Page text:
“Where words fail, music speaks.” — Hans Christian Andersen
Andersen was the only son of Anna Maria and Hans Andersen. She was a washerwoman and he was a shoemaker. The family was very poor, and Hans senior made all his son’s toys. He inspired Hans’ love of reading (he read to the boy from 1,001 Arabian Nights) and theater (by taking him to the local playhouse.)
The house he grew up in was shared by 11 other people, (his mother and a father and 2 other families were all crowded into the little house.) “since he was unable to have any real physical privacy … he was forced to escape into the privacy of his mind.” [DanishNet.com] “Young Hans grew to be tall and lanky, awkward and effeminate, but he loved to sing and dance, and he had a vivid imagination that would soon find its voice.” [Online-Literature.com] Hans was educated in the basics, and trained as both a weaver’s and tailor’s apprentice. But what he really wanted to do was act.
After his father’s death he moved to Copenhagen where he worked as a boy soprano in a choir. But when his voice changed, so did his job. He left the choir to try his luck as a ballet dancer, but that didn’t work out either. At 17 he met Jonas Collin, the Director of Royal Danish Theatre. Collins became his patron and sent the boy to school.
Hans Christian did not excel as a student, he was alienated by his fellow students, and he was continually mocked by his teachers for his ambition to become a writer. Andersen has described his time in school as the bitterest time of his life. Today it is believed that he suffered from dyslexia …. [DanishNet.com]
Collins pulled Andersen from school in 1827 and had him privately tutored. Hans began to write again. He had success in 1829 with A Journey on Foot from Homen’s Canal to the East Point of Amager and his play Love on St. Nicholas Church Tower and then again in 1835, with his first novel, The Improvisatore.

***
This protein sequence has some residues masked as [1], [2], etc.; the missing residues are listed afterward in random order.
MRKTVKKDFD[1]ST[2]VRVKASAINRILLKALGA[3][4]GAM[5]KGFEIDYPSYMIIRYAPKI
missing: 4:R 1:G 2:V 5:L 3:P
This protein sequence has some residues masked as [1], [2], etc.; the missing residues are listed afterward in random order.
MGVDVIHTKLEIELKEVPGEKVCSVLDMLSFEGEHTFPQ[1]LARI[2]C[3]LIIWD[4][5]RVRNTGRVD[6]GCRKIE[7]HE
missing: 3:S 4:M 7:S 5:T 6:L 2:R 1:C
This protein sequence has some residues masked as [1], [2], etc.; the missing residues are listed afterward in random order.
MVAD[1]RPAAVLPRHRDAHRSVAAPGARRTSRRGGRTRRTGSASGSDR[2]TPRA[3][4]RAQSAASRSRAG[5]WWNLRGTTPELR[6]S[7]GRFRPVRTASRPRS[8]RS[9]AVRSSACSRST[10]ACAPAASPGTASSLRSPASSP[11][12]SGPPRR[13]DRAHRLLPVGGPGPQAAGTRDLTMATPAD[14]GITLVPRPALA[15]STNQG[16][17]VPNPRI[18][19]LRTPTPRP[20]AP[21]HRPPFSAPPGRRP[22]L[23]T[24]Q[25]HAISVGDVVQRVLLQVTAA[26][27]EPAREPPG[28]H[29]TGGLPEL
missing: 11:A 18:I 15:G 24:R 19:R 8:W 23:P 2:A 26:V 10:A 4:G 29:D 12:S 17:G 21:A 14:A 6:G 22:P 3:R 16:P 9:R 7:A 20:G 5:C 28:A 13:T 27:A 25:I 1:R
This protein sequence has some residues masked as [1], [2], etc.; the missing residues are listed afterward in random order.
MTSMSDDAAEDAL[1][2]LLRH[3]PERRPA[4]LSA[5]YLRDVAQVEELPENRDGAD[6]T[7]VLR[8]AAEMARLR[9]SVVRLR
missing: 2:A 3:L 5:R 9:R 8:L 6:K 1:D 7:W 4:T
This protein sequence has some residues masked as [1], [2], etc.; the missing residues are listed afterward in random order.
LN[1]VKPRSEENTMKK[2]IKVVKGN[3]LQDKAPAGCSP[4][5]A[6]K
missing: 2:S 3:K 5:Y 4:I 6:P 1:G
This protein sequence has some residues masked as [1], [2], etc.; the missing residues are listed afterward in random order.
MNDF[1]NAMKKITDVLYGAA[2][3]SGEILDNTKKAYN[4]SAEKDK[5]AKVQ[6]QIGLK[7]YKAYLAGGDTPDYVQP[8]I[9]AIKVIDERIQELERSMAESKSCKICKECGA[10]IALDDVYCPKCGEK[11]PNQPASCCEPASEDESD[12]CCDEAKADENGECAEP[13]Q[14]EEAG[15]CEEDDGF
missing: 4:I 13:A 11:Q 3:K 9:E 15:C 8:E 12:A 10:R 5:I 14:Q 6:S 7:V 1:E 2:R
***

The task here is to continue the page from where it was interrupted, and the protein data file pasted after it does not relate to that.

He went on to write plays, poems, prose, travelogues, and, of course, fairy tales.
In the poet’s lifetime 156 “fairy tales and stories” were published. But if other texts of his in the nature of fairy tales and those which were printed only after his death are included, it makes a total of 212….he had the special knack of turning ideas into tales – in a particularly Nordic, melancholy and, at the same time, witty way. His fairy tales are philosophical, told with amazing narrative joy and sparkling imagination in beautiful, elegant language. [Odense.dk]
He is probably the most read author in the World today, his stories have been translated into hundreds of languages and have an international appeal. Some of his best known fairy tales include:
- The Princess and the Pea
- The Little Mermaid
- The Emperor’s New Suit
- The Brave Tin Soldier
- The Ugly Duckling
- The Snow Queen
- The Red Shoes
- The Little Match Seller
Want to read some of Hans Christian Andersen’s fairy tales? Click Here for a link to a free Kindle book.
- Book Review: “Fairy Tales of Hans Christian Andersen” (thecheapreader.wordpress.com)
- ## : Grimm’s & Hans Christian Andersen’s Fairy Tales (wanderingvn1tc.wordpress.com)